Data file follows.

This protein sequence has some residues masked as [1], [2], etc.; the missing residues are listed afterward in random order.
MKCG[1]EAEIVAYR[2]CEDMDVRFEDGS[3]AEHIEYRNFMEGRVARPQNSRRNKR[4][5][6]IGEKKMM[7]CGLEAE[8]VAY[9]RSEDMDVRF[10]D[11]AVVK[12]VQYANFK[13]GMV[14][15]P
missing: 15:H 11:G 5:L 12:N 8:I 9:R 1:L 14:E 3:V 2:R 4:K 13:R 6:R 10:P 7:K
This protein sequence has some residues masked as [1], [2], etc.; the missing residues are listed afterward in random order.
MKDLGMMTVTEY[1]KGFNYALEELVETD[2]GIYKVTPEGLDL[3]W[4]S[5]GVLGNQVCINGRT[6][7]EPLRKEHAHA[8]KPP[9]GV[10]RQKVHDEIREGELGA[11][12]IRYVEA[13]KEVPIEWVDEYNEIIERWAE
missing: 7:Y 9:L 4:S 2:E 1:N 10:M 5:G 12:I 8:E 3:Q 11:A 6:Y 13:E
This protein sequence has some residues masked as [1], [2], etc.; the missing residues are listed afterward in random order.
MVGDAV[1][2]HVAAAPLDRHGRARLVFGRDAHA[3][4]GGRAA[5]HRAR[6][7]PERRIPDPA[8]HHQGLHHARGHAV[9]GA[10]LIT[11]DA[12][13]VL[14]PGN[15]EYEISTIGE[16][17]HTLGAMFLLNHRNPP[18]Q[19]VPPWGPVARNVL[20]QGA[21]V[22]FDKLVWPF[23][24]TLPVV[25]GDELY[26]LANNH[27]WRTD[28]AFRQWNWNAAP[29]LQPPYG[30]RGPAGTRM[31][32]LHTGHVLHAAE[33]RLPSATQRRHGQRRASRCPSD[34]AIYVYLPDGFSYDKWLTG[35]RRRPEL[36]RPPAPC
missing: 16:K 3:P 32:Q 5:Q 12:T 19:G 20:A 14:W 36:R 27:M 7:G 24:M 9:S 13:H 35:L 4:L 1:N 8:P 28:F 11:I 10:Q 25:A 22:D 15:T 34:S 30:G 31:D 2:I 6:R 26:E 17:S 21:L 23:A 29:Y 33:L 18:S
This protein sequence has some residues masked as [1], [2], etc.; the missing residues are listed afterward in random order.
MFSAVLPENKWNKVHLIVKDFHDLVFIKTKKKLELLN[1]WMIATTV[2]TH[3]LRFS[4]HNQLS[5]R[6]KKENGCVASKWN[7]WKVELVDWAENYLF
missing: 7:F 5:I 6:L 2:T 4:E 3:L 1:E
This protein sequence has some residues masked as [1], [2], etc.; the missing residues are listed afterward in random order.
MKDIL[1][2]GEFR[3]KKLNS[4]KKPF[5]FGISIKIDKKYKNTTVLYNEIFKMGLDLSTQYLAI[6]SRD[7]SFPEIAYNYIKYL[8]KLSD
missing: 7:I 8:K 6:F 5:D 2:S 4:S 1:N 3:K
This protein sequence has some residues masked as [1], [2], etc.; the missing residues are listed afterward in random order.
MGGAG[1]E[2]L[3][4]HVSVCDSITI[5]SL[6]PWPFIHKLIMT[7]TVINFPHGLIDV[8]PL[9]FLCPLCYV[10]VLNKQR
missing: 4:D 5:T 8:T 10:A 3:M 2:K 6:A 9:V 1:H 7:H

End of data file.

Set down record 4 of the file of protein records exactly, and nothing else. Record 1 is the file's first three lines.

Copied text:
This protein sequence has some residues masked as [1], [2], etc.; the missing residues are listed afterward in random order.
MFSAVLPENKWNKVHLIVKDFHDLVFIKTKKKLELLN[1]WMIATTV[2]TH[3]LRFS[4]HNQLS[5]R[6]KKENGCVASKWN[7]WKVELVDWAENYLF
missing: 7:F 5:I 6:L 2:T 4:E 3:L 1:E